‘A quiet game of chess?’
Respectability in urban and literary space
in A cultural history of chess-players
Abstract only
Log-in for full text

You are not authenticated to view the full text of this chapter or article.

manchesterhive requires a subscription or purchase to access the full text of books or journals - to see content that you/your institution should have access to, please log in through your library system or with your personal username and password.

If you are authenticated and think you should have access to this title, please contact your librarian.

Non-subscribers can freely search the site, view abstracts/extracts and download selected front and end matter. 

Institutions can purchase access to individual titles; please contact manchesterhive@manchester.ac.uk for pricing options.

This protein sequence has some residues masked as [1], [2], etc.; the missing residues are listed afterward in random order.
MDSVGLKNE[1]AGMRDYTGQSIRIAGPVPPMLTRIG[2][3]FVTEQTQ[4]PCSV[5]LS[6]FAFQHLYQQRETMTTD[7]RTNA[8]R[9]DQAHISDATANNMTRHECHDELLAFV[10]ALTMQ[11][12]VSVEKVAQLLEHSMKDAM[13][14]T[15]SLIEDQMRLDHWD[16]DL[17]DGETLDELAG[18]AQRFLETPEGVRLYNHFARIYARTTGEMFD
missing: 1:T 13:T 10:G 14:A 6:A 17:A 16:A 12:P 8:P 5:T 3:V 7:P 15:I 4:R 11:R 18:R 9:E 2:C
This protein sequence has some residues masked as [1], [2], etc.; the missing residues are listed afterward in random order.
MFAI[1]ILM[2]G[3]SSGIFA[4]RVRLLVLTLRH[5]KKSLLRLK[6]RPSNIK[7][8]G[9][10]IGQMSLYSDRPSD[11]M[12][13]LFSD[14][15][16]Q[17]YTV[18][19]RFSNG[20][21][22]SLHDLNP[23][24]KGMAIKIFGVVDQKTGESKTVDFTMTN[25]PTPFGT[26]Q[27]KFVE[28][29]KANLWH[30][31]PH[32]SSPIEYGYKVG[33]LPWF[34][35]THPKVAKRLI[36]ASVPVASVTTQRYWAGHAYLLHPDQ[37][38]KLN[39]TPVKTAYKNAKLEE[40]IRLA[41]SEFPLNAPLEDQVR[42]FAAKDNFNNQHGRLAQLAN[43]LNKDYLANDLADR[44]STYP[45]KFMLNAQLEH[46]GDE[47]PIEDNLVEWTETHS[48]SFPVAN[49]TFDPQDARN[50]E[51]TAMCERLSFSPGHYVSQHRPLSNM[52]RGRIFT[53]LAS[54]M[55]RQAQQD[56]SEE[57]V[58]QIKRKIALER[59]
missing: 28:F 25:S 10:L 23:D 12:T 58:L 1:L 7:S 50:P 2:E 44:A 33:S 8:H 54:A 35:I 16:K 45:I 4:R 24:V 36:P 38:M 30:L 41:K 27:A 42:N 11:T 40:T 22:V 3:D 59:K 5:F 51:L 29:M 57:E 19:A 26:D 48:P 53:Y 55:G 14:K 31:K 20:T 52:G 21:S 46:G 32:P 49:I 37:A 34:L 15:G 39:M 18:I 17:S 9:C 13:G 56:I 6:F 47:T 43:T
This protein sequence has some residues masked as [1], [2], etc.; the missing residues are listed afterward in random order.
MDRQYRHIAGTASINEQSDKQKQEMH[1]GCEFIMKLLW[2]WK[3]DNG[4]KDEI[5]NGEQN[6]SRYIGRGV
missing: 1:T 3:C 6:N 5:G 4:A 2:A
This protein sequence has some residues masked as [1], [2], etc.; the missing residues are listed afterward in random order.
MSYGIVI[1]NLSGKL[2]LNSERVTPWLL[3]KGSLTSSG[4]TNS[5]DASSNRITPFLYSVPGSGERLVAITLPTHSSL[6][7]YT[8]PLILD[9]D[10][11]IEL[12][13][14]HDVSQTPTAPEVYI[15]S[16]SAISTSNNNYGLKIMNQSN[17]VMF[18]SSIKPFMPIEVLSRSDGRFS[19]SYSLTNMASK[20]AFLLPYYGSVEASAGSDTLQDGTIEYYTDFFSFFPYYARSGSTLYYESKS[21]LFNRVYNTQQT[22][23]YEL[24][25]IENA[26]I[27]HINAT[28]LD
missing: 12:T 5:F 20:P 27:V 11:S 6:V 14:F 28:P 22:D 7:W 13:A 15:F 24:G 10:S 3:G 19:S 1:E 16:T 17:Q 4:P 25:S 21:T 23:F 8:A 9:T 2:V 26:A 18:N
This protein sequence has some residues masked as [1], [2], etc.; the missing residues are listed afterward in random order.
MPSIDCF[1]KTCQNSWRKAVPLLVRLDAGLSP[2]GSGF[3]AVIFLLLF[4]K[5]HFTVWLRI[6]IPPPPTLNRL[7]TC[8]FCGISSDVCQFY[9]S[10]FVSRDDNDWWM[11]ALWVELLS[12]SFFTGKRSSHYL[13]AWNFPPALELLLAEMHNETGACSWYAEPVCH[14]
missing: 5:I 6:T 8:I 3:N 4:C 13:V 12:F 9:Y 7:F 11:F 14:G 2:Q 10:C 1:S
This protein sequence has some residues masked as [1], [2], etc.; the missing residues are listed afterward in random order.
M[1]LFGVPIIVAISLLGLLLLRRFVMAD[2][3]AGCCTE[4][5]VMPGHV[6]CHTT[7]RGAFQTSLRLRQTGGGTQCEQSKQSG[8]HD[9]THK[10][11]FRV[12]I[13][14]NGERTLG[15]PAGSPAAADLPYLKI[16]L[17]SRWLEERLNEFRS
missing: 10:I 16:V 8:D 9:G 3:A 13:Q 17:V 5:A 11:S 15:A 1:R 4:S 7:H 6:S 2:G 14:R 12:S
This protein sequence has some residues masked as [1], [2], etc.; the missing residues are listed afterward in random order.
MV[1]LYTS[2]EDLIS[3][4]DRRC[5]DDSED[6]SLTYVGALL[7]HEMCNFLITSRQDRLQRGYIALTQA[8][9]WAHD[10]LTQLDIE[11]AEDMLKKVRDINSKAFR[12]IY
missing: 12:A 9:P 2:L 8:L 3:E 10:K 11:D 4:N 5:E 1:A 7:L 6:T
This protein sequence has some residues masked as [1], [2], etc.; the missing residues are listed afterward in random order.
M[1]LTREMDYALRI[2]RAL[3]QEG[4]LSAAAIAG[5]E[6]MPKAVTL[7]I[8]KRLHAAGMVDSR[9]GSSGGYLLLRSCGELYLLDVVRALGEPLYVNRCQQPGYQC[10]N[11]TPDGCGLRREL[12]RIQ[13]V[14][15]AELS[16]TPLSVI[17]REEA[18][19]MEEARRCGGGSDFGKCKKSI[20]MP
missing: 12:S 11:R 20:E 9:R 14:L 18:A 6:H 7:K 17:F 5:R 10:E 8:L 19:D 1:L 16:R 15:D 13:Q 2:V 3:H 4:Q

If you have an access token for this content, you can redeem this via the link below:

Redeem token

The idea of chess as urban, respectable, and rational had become a possible image of the game by the late Victorian period, signalled by the attention given to the 1851 inaugural International Chess Tournament in London. This chapter offers a sense of the chess-player as a figure woven around themes of presence, absence, and excess. George Walker was uniquely well placed to reveal the everyday experience of the chess-player within the context of the game's growth as a literary topic and as a physical feature of the Victorian city. By acknowledging the exterior Café de la Régence (the physical building) as a practised space, somewhere where one goes as someone, one acknowledges the physical experience of interior chess-play. Moving inwards to the café's interior, disreputable behaviour is expressed through a number of behavioural and associational modes.

A cultural history of chess-players

Minds, machines, and monsters


All Time Past Year Past 30 Days
Abstract Views 86 31 1
Full Text Views 30 6 0
PDF Downloads 26 5 0